Smart Democratic politicians know that there are limits to the generosity of the rentiers and firms who fund their special interest payoff machines. There are also limits to the willingness of socially liberal urban professionals to pay taxes. To reassure them, Joe Biden, the presumptive nominee of the Democratic party, has announced that if he is elected president, taxes will not go up on any household that earns less than $400,000 a year.
Another concession to their professional-class supporters made by Democratic politicians is the state and local tax (Salt) deduction. For decades, this federal tax deduction, which increased with income, provided a federal tax subsidy to offset the living costs of rich and affluent residents of expensive Democratic cities, particularly in New York and California. Noticing this, the Republican party, which controlled both houses of Congress in 2017, eliminated the Salt deduction. House majority leader Nancy Pelosi (net worth $34-$160 million, according to PolitiFact) has made lifting the Republican- imposed cap on the Salt deduction to benefit the rich and upper-middle class a priority of congressional Democrats.
As for super-rich Democratic donors, their interests are looked after as well. Senate Democratic minority leader Chuck Schumer has long defended the carried interest provision, which allows hedge-fund managers to be taxed at capital gains tax rates that are lower than income tax rates. Taxing the capital gains income of rich rentiers at the same rate that the income of wage-earners is taxed is not on the table, and will not be, as long as the Democratic party is funded by donors whose income is derived largely from their investments.
The Democratic patronage machine that runs America’s post-industrial cities, then, has paid off public-sector unions and college-educated professionals in the private, public and nonprofit sectors, while being careful not the bite the hands of the rich rentiers and firms who feed it. But the riots show that urban Democrats neglected to shake down their donors to pay off three groups that make up much of the population in Democratic cities: the black poor, poor immigrants and recent college graduates.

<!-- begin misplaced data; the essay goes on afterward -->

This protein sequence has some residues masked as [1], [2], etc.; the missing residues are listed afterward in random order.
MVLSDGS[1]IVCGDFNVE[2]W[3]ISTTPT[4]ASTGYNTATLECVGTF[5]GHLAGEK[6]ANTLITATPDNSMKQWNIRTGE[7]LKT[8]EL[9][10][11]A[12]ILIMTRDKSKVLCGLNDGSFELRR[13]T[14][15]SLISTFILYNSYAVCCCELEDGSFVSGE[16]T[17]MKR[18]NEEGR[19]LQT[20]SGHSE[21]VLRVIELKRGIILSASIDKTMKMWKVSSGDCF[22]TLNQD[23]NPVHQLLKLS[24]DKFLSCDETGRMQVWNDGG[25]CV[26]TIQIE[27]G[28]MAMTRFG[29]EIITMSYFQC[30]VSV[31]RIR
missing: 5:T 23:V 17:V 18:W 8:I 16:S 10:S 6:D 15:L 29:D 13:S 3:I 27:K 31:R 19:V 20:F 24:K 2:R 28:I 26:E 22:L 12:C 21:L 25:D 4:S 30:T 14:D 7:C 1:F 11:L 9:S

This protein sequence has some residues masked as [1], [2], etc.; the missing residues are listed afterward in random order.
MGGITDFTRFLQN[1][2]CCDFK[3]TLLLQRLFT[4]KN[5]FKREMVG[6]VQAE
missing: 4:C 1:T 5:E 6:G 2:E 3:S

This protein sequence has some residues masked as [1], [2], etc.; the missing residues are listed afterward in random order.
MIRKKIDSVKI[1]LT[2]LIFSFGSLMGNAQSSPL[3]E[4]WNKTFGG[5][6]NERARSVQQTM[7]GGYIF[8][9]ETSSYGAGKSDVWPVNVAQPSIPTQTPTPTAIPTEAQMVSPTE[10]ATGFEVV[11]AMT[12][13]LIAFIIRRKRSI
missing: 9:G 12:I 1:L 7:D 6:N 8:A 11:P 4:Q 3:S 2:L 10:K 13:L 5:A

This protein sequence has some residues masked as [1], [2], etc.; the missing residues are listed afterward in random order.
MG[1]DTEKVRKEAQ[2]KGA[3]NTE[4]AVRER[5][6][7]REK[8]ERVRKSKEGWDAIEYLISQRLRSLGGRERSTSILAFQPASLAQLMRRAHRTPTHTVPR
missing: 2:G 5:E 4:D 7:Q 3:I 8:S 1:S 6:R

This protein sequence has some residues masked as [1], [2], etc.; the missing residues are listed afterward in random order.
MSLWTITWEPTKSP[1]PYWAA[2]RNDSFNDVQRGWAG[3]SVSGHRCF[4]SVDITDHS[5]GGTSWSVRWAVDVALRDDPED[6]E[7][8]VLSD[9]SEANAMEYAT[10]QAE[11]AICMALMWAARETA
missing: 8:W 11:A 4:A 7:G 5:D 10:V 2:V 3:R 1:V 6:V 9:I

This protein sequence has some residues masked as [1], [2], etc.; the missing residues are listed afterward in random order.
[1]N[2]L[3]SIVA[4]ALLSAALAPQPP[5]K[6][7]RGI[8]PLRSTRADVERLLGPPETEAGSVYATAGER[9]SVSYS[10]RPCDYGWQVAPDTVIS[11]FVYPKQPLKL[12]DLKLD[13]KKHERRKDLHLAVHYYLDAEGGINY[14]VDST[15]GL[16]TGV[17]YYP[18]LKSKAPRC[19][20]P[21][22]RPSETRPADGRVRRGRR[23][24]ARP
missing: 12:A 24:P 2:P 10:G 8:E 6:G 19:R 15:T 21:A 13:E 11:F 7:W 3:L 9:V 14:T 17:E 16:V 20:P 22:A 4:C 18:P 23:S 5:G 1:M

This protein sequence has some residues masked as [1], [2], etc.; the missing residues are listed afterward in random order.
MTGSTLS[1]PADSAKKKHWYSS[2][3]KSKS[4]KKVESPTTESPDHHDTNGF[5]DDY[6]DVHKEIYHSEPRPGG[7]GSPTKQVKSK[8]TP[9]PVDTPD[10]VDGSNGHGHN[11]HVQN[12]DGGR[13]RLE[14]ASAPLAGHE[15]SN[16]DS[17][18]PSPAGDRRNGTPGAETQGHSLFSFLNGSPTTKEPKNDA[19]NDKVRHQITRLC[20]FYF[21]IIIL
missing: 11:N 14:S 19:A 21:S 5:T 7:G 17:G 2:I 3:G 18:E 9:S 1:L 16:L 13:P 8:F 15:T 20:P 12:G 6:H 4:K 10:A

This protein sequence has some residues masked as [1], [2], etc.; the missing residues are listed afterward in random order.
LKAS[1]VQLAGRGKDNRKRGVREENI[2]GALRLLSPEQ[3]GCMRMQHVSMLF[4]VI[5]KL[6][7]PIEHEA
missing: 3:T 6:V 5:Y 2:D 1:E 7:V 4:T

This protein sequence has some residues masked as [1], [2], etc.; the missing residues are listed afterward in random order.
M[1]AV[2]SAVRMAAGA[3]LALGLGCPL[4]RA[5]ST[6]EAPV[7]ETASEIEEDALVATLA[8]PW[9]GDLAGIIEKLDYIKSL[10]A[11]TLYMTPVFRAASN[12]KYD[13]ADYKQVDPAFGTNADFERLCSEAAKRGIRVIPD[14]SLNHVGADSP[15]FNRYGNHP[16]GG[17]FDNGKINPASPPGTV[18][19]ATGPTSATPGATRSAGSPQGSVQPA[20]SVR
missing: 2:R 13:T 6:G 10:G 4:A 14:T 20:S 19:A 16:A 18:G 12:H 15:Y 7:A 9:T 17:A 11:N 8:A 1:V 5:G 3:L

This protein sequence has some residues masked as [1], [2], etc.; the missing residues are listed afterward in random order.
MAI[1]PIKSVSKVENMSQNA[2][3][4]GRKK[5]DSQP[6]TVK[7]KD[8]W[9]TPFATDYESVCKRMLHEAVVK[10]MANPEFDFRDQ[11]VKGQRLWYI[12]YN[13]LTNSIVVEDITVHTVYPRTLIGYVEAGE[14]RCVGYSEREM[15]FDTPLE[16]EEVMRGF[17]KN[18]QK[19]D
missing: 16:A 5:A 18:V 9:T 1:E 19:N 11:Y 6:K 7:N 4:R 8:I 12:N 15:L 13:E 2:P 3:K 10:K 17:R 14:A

In many Democratic cities, gentrification has pushed African Americans out to suburbs and replaced them with affluent whites. Post-industrial tech and finance and government meccas like New York, San Francisco, Washington and Austin have whitened over time. But pockets of black poverty, left over from the era of the Great Migration from the South and the industrial period, remain, sometimes frozen in place by local public housing and public assistance programs.
Immigrant diasporas make up another large urban constituency that has not shared the wealth of the rentier elite. In both New York and San Francisco, around 36 percent of the population is foreign-born. While some immigrants belong to the professional-managerial class, immigrants, both legal and illegal, dominate the lowest-paid economic sectors. Many of them provide luxury services to the urban oligarchs, through their jobs as restaurant workers, nannies, health aides and apartment and hotel staff.
Finally, a few ‘superstar’ cities like New York and San Francisco have attracted, in the last generation, growing numbers of young college-educated Americans, disproportionately white and Asian American, from across the country. In the hope of becoming rich startup founders or media stars, they tolerate paying high rents on top of their student loans in their twenties in order to dwell in gentrified bohemian neighborhoods from which working-class residents have been economically cleansed. Many of their hopes for upward mobility were unrealistic, even before the economic collapse caused by the pandemic and lockdown.